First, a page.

Meet the women lighting the Independence Day torches: Intel CEO Maxine Fassberg

The faces behind the flames: South African-born business woman says gender barriers in the workplace need to be broken down.

Maxine Fassberg  (photo credit: Courtesy)
Maxine Fassberg
(photo credit: Courtesy)
The CEO of Intel Israel, Maxine Fassberg, is radically opposed to giving part-time jobs to women. She explains to The Jerusalem Post that it limits their career opportunities to that of half their male counterparts. "The world is still not a level playing field," says the businesswoman who has risen to to the top of the hi-tech company, and was selected as one of 14 women to light torches at this year's Independence Day ceremony.
"I was in the business lounge at Ben Gurion University and you could count on one hand the number of women sitting in the lounge by themselves," the South African- born olah (immigrant) says.
"If you look at the numbers, we still have a big problem in this country and in the world. We've made huge progress but it's still not where it needs to be. So often times, along the road, we all encounter the barriers and the boundaries that been put there."
Fassberg says that by and large, women have to be able to do many things in parallel, because in the majority of households it's still considered a woman's job to take care of children and do the cooking, etc. She notes, however, that at Intel --where there are some instances where both halves of a couple work at the company -- she sees many more cases where family duties are shared more equally. In some cases, the husband stays at home with the children while the wife travels for business.
"The barriers are only ones we have put there ourselves," she stresses. She says that a better set of solutions is required for young mother that will enable them to continue working full-time. "If we want young women to go back to work after having babies we need to find quality solutions for what to do with the children."
She says that at the Intel campus there is a daycare center where parents can drop their children off before work and still stay late if need. The center is open from 6:30 a.m. until 7 p.m., and Fassberg emphasizes that while she doesn't expect a child to be in daycare for all those hours, it offers flexibility.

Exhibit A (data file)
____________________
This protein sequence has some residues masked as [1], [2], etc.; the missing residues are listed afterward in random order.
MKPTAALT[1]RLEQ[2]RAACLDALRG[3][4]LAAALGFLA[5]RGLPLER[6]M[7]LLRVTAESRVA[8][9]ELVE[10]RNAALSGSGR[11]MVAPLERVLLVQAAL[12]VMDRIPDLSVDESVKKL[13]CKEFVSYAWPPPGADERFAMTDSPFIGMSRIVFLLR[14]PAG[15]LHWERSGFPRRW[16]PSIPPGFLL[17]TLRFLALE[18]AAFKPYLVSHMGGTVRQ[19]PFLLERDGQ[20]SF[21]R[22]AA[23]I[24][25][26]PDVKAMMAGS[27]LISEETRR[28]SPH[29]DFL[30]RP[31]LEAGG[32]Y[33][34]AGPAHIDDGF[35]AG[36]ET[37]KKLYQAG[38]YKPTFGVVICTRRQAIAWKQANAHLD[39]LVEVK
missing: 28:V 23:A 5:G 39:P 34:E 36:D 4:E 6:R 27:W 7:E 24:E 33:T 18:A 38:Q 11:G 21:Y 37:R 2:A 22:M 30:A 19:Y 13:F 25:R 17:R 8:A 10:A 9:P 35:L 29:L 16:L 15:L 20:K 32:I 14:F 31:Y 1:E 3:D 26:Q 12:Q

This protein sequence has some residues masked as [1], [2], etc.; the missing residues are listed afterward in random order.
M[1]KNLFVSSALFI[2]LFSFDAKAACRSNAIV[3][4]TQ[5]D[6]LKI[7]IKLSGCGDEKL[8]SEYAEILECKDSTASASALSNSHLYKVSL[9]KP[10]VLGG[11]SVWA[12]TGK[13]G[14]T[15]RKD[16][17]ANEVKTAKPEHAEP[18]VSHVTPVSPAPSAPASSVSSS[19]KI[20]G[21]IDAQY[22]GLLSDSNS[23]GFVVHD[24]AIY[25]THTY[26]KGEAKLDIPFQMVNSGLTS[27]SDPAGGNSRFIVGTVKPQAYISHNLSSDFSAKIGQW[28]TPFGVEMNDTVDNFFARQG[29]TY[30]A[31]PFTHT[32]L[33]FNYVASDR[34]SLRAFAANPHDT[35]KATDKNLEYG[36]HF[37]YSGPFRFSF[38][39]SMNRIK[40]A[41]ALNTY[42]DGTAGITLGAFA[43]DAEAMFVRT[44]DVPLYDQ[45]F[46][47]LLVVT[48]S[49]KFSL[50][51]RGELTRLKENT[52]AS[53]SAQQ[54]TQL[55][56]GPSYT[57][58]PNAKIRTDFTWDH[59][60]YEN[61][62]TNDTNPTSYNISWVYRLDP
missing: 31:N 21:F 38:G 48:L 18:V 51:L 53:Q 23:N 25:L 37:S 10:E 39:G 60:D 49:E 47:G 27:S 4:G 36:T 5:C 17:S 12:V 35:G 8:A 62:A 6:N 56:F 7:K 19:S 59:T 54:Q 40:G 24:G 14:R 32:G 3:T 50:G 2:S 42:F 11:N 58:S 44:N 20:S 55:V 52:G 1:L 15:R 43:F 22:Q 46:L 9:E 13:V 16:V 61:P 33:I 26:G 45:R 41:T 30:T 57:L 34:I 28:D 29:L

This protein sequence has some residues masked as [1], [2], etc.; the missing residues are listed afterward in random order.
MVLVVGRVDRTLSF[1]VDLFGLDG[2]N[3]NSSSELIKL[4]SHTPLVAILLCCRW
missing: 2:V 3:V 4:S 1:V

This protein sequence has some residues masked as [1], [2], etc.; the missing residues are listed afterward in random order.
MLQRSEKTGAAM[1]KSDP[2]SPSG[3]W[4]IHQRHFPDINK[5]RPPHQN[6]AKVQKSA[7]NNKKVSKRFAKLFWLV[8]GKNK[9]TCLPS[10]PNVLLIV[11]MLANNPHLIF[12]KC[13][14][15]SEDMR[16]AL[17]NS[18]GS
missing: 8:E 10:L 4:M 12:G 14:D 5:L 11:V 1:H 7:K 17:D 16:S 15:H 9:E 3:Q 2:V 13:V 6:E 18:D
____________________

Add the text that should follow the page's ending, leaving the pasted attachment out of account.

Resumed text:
Among the thousands of men and women working for Intel there are also haredi and Arab staff, which Fassberg says is very important. "A good manager also wants to select the best people that are available... if you use the entire pool, you can always be the very best, and I believe that each population has a different skill set." For example, she says that men and women don't process data the same way; and haredim and secular people don't approach problems in the same way. Haredim study pilpul at yeshiva, which involves critical thinking. "There isn't a good way or a bad way- there are different ways. If you keep a very diverse pool of capabilities you will get better solutions."
Fassberg said she has received amazing feedback from both friends and strangers regarding her participation in the Independence Day ceremony, and has had letters flooding in ever since the list of torch-lighters was announced. She said one young gentleman wrote her that it is his dream to one day do something worthy enough to be selected for this kind of ceremony.
"This is a role modeling kind of process for young people - to dare to dream, to dare to set their sights high and to realize this is not impossible, and to never give up," Fassberg reflects.
She describes the entire week, beginning with Holocaust Remembrance Day and ending with Independence Day, as a time to ask "who we are and where we've gone, what we need to do different, what Israel's accountable for."
"And there are a lot of questions with the political environment. There are so many things we've done in this country that are nothing short of miracles, but we haven't done it all right," she adds. "But in the end of the day, I’m very proud of this country and everything we've achieved."